Circadian rhythms: the body's natural time cues
Circadian rhythms influence body temperature, sleep, wakefulness and a variety of hormonal changes. Sunlight and other time cues help us set our circadian cycles so that they are consistent from day to day.
Disorders associated with circadian rhythms
Jet lag and shift work
One of the most common circadian problems is jet lag, which occurs when a person travels across several time zones or during daylight savings time changes. Individuals who work nontraditional hours such as night shift and/or rotating shifts may face similar problems. These Individuals must continually adjust their schedules as their shift changes. Try to allow extra time for adjusting to a long trip or a changing work schedule. Often a short nap during the day is helpful. Occasional use of a short acting sleeping pill may also help. As always check with your physician before taking medications.
Inheriting circadian rhythm problems
People's circadian system can be determined by genetics. Age also appears to impact the natural rhythm and ability to respond to time cues.
Delayed Sleep Phase Syndrome (DSPS)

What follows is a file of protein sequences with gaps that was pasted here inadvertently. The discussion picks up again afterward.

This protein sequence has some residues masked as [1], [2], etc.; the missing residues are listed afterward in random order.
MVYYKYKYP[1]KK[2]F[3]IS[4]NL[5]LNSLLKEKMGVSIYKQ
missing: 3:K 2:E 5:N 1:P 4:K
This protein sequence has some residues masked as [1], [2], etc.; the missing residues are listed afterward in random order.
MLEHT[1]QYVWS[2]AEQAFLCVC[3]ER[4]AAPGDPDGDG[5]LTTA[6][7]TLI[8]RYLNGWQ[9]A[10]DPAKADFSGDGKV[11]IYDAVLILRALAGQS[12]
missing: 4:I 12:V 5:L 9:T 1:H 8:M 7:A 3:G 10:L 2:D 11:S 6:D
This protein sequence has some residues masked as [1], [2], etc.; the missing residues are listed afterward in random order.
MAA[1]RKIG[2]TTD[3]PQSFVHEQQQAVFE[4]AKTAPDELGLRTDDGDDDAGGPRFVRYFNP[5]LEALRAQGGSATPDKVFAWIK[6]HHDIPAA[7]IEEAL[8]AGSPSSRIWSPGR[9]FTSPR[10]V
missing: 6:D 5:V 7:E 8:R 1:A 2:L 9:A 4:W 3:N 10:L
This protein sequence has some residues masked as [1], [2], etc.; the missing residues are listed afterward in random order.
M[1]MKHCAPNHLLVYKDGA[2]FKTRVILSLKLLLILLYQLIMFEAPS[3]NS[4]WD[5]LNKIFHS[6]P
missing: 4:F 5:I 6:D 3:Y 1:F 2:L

Individuals with Delayed Sleep Phase Syndrome are not able to fall asleep until late into the night. The problem is most common in young adults and can interfere with employment and school, and may lead to psychological stress.
Advanced Sleep Phase Syndrome (ASPS)
Individuals with Advanced Sleep Phase Syndrome often wake up too early and then aren't able to go back to sleep. Sleepiness usually begins in the early afternoon.
Inability to adjust to a regular sleep schedule
Some individuals have sleep/wake cycles that cannot adjust to the 24-hour period. Bedtimes are irregular resulting in a variety of problems similar to jet lag.
Weak or nonexistent circadian rhythms
Individuals with weak or nonexistent circadian cycles become sleepy after being awake for a short time and then nap for a few hours. These naps take the place of a full night's sleep.
Treatment of circadian phase disorders
Certain disorders are related to depression or poor sleep hygiene. Properly timed exposure to bright lights may help advance the sleep cycle. Chronotherapy may also be used where the individual sets the bedtime later and later until it has been rotated around the clock and the desired bedtime is reached. To help, establish good sleep habits:
- Go to bed only when sleepy
- Get up at the same time every day
- Establish relaxing pre-sleep rituals
- Exercise regularly
- Keep a regular schedule
- Avoid caffeine within six hours of bedtime
- Avoid smoking close to bedtime
- Try to nap at the same time every day
- Avoid sleeping pills or use very conservatively